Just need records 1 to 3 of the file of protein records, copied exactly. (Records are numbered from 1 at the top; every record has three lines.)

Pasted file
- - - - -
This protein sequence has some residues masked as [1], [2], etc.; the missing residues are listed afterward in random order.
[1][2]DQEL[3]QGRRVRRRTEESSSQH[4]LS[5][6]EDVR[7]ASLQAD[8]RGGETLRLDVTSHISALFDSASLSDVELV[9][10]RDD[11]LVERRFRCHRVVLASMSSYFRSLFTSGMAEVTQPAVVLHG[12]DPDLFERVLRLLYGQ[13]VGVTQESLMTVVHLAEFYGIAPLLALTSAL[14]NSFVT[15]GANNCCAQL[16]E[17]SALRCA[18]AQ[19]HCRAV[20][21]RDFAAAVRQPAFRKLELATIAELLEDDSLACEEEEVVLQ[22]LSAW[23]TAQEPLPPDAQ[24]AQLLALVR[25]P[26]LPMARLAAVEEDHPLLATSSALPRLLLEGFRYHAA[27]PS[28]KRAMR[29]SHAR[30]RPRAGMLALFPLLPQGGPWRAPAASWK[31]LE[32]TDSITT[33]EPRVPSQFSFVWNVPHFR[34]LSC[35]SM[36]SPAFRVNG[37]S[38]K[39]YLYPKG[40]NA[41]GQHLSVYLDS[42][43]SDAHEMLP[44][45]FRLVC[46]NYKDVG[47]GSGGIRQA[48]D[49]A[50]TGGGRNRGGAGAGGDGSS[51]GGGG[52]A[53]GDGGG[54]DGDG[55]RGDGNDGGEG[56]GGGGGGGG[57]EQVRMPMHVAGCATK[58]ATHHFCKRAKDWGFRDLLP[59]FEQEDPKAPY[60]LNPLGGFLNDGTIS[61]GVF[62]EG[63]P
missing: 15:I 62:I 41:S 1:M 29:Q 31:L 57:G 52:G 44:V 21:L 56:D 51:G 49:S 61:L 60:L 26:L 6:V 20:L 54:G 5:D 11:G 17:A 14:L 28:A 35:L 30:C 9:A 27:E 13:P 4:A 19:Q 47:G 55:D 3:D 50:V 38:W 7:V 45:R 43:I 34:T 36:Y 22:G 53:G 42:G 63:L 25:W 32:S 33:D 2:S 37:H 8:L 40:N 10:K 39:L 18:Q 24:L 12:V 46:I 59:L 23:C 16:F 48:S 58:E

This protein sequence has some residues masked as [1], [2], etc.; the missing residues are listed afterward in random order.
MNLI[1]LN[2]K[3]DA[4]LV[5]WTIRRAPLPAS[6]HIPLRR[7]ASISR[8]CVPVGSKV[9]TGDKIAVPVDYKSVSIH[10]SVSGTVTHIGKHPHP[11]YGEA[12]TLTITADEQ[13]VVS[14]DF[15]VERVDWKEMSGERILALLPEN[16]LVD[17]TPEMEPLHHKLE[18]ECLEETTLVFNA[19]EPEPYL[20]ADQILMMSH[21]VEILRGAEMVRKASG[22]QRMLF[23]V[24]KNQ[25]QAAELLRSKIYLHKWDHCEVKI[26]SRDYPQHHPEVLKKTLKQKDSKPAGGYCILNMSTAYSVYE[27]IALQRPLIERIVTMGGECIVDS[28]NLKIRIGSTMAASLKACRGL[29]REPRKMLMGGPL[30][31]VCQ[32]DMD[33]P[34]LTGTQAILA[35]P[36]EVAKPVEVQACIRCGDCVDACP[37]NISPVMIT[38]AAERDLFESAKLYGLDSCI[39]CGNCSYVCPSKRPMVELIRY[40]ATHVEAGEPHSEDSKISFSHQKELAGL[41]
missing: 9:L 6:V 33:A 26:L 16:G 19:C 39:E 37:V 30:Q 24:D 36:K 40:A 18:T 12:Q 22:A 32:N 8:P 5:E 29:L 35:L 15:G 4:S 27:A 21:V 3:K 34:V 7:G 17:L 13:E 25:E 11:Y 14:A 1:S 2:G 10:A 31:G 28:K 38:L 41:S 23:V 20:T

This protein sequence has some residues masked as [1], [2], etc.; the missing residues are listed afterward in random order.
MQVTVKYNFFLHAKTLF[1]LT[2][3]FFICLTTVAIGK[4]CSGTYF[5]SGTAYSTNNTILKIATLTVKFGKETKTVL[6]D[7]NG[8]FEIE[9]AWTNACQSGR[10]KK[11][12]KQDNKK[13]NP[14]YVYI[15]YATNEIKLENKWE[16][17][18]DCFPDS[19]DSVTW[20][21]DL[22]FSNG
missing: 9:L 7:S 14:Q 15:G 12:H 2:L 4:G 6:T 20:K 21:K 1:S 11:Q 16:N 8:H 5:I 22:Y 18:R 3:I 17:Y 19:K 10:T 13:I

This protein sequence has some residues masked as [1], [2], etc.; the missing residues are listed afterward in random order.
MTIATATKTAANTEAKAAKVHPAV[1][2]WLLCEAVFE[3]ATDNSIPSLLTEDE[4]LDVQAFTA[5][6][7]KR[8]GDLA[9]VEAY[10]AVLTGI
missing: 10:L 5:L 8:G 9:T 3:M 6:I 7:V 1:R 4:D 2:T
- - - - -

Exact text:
This protein sequence has some residues masked as [1], [2], etc.; the missing residues are listed afterward in random order.
[1][2]DQEL[3]QGRRVRRRTEESSSQH[4]LS[5][6]EDVR[7]ASLQAD[8]RGGETLRLDVTSHISALFDSASLSDVELV[9][10]RDD[11]LVERRFRCHRVVLASMSSYFRSLFTSGMAEVTQPAVVLHG[12]DPDLFERVLRLLYGQ[13]VGVTQESLMTVVHLAEFYGIAPLLALTSAL[14]NSFVT[15]GANNCCAQL[16]E[17]SALRCA[18]AQ[19]HCRAV[20][21]RDFAAAVRQPAFRKLELATIAELLEDDSLACEEEEVVLQ[22]LSAW[23]TAQEPLPPDAQ[24]AQLLALVR[25]P[26]LPMARLAAVEEDHPLLATSSALPRLLLEGFRYHAA[27]PS[28]KRAMR[29]SHAR[30]RPRAGMLALFPLLPQGGPWRAPAASWK[31]LE[32]TDSITT[33]EPRVPSQFSFVWNVPHFR[34]LSC[35]SM[36]SPAFRVNG[37]S[38]K[39]YLYPKG[40]NA[41]GQHLSVYLDS[42][43]SDAHEMLP[44][45]FRLVC[46]NYKDVG[47]GSGGIRQA[48]D[49]A[50]TGGGRNRGGAGAGGDGSS[51]GGGG[52]A[53]GDGGG[54]DGDG[55]RGDGNDGGEG[56]GGGGGGGG[57]EQVRMPMHVAGCATK[58]ATHHFCKRAKDWGFRDLLP[59]FEQEDPKAPY[60]LNPLGGFLNDGTIS[61]GVF[62]EG[63]P
missing: 15:I 62:I 41:S 1:M 29:Q 31:L 57:G 52:G 44:V 21:L 56:D 51:G 49:S 61:L 60:L 26:L 6:V 20:L 54:G 5:D 11:G 17:A 14:L 28:A 35:L 30:C 9:A 27:E 13:P 4:A 19:Q 47:G 55:D 3:D 50:V 38:W 7:V 45:R 43:I 34:T 36:Y 22:G 53:G 42:G 63:L 25:W 32:S 33:D 2:S 37:H 8:L 40:N 10:K 39:L 18:Q 24:L 12:V 46:I 59:L 23:C 16:F 48:S 58:E

This protein sequence has some residues masked as [1], [2], etc.; the missing residues are listed afterward in random order.
MNLI[1]LN[2]K[3]DA[4]LV[5]WTIRRAPLPAS[6]HIPLRR[7]ASISR[8]CVPVGSKV[9]TGDKIAVPVDYKSVSIH[10]SVSGTVTHIGKHPHP[11]YGEA[12]TLTITADEQ[13]VVS[14]DF[15]VERVDWKEMSGERILALLPEN[16]LVD[17]TPEMEPLHHKLE[18]ECLEETTLVFNA[19]EPEPYL[20]ADQILMMSH[21]VEILRGAEMVRKASG[22]QRMLF[23]V[24]KNQ[25]QAAELLRSKIYLHKWDHCEVKI[26]SRDYPQHHPEVLKKTLKQKDSKPAGGYCILNMSTAYSVYE[27]IALQRPLIERIVTMGGECIVDS[28]NLKIRIGSTMAASLKACRGL[29]REPRKMLMGGPL[30][31]VCQ[32]DMD[33]P[34]LTGTQAILA[35]P[36]EVAKPVEVQACIRCGDCVDACP[37]NISPVMIT[38]AAERDLFESAKLYGLDSCI[39]CGNCSYVCPSKRPMVELIRY[40]ATHVEAGEPHSEDSKISFSHQKELAGL[41]
missing: 9:L 6:V 33:A 26:L 16:G 19:C 39:E 37:V 30:Q 24:D 36:K 40:A 18:T 12:Q 22:A 32:N 8:P 5:E 29:L 35:L 15:G 4:S 27:A 21:V 3:K 34:V 7:G 17:L 13:E 25:E 11:Y 14:A 1:S 2:G 10:A 31:G 28:K 38:L 41:S 23:V 20:T

This protein sequence has some residues masked as [1], [2], etc.; the missing residues are listed afterward in random order.
MQVTVKYNFFLHAKTLF[1]LT[2][3]FFICLTTVAIGK[4]CSGTYF[5]SGTAYSTNNTILKIATLTVKFGKETKTVL[6]D[7]NG[8]FEIE[9]AWTNACQSGR[10]KK[11][12]KQDNKK[13]NP[14]YVYI[15]YATNEIKLENKWE[16][17][18]DCFPDS[19]DSVTW[20][21]DL[22]FSNG
missing: 9:L 7:S 14:Q 15:G 12:H 2:L 4:G 6:T 20:K 21:K 1:S 11:Q 16:N 8:H 5:I 22:Y 18:R 3:I 17:Y 19:K 10:T 13:I